Keller Williams

Keller Williams :: Rothbury 2009 by Smith
Keller Williams began his set like many times before, hunched over an acoustic guitar with hair massed in simple disarray. A small drum kit was visible on stage and probably enticed many to stick around instead of venturing off to other sights and sounds. Switching from various instruments and highlighted by a vocal didgeridoo loop, Keller easily built up a mellow beat and seemed to tease the track “Cadillac” without ever fully committing to the theme. From the slight hill in front of the sound booth at the Ranch Arena stage, an animated female sign language interpreter attempted to depict the lyrics for Keller’s “Doobie In My Pocket” which inspired much laughter. This laid-back evening set was perfect to break in our festival legs. Throughout the sprawling lawn during “Cadillac” > “Birds of A Feather,” those standing upright seemed to have just as much fun as those taking a short nap on a blanket or relaxing against a tree. Eventually inviting members of The String Cheese Incident on stage, all instruments were put to use during the set-ender “Breathe.” With Keller taking a final bow standing next to SCI’s Keith Moseley, Jason Hann, and Kyle Hollingsworth, we were all optimistic that this special musical friendship would reveal itself once again before the weekend was over. (JB)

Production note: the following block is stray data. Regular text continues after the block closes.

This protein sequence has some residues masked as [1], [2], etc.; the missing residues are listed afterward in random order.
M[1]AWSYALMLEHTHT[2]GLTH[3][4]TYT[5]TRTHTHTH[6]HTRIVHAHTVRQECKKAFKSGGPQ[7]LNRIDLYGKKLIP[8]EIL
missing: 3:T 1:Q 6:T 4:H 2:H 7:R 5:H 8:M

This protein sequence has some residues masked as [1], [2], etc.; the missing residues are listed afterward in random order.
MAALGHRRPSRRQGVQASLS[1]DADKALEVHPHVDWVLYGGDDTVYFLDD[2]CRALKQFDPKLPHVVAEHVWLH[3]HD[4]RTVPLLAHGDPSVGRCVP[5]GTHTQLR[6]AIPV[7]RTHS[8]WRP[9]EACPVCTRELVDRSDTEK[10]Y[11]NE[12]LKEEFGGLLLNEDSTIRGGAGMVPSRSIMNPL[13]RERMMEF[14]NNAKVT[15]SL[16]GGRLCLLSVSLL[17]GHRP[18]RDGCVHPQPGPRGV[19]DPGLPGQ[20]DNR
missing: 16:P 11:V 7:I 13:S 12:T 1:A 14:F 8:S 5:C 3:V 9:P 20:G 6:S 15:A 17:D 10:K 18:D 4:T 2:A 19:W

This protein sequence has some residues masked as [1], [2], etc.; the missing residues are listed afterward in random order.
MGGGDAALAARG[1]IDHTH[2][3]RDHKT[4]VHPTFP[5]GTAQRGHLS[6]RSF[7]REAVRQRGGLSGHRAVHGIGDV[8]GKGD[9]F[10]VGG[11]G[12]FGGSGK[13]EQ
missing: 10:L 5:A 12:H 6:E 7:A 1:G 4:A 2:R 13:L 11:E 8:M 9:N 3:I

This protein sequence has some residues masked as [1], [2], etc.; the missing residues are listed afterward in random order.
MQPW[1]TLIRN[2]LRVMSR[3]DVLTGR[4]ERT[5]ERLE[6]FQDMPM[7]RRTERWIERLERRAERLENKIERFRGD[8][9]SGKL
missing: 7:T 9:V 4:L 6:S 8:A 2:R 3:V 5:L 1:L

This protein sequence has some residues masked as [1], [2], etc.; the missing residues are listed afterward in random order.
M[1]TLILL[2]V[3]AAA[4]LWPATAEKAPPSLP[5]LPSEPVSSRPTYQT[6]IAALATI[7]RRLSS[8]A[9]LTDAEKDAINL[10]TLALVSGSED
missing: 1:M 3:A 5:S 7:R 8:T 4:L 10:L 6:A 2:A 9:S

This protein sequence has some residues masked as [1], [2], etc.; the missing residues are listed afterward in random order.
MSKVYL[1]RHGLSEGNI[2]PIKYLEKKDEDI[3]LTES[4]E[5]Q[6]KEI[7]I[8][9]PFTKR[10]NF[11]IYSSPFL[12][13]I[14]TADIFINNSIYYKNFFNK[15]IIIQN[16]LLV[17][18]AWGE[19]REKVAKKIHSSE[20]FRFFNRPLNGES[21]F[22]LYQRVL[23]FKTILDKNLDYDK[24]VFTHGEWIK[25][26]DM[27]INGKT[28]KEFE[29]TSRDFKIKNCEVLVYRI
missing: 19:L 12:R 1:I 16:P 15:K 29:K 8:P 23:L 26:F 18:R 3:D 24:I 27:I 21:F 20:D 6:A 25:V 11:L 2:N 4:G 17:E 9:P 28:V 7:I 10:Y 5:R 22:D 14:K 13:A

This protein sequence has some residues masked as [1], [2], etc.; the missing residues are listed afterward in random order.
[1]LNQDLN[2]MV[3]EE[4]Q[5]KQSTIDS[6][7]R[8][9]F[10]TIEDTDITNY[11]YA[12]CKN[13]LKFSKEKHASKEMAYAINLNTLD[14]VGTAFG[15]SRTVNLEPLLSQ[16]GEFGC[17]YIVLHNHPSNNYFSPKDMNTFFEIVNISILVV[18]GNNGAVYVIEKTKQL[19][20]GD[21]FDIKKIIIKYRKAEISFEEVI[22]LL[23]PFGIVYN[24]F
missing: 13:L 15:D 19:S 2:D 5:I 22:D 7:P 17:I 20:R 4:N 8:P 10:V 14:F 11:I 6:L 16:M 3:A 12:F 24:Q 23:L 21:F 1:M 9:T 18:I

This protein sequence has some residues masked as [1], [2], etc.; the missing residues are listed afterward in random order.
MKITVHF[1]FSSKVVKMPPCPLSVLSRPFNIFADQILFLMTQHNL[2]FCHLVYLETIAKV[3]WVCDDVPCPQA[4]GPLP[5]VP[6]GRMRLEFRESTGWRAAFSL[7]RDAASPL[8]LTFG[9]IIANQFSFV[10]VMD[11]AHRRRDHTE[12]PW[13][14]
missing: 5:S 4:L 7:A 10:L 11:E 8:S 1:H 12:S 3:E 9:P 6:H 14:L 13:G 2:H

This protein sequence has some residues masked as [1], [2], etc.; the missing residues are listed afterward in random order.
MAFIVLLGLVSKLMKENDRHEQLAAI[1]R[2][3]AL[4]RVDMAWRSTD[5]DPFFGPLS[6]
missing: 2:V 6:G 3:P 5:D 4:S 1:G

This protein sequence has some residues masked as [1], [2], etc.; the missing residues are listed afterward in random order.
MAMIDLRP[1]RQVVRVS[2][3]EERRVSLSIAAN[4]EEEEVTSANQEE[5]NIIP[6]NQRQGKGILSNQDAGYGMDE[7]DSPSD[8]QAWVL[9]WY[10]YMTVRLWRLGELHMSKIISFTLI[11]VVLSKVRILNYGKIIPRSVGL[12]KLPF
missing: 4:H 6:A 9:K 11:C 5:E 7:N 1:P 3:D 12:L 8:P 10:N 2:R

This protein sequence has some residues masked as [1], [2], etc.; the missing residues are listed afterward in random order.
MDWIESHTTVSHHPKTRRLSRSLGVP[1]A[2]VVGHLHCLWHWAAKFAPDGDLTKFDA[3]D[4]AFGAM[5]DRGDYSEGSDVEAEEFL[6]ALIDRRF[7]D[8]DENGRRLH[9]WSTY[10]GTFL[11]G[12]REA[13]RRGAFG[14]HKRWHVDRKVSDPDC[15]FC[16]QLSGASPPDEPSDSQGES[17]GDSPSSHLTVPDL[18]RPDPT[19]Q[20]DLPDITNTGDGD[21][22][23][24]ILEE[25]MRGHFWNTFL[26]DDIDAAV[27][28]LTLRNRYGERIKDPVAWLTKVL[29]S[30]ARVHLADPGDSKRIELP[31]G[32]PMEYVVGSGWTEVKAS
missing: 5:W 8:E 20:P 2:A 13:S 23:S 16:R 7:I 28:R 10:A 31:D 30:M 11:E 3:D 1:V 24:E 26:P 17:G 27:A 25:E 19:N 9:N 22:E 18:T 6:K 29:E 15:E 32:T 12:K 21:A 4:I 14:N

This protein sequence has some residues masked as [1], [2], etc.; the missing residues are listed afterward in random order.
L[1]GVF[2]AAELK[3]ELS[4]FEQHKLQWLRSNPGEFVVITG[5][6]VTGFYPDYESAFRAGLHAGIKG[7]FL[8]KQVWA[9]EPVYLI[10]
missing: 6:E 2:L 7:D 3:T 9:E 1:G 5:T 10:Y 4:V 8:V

Future Rock Venturing over towards the Tripolee Tent, a party hosted by digital rockers Future Rock was underway caused by the backbreaking thumps of “FM 1000.” This Chicago-based band has come a long way over the last couple years, escalating a unique sound that is heavy on electronics and very appealing upon execution. Winding a repetitious keyboard siren phase, Mickey Kellerman brought the track to a final peak just before welcoming the crowd to the Tripolee Tent’s first set. Throughout bigger anthems like “New Anxiety” and “Reaching New Heitz,” the production level of lights and various video screens really took off; further reinforcing the notion that this venue was going to host some wild parties in the nights to come. (JB)

Cold War Kids

Sherwood Forest :: Rothbury 2009 by Smith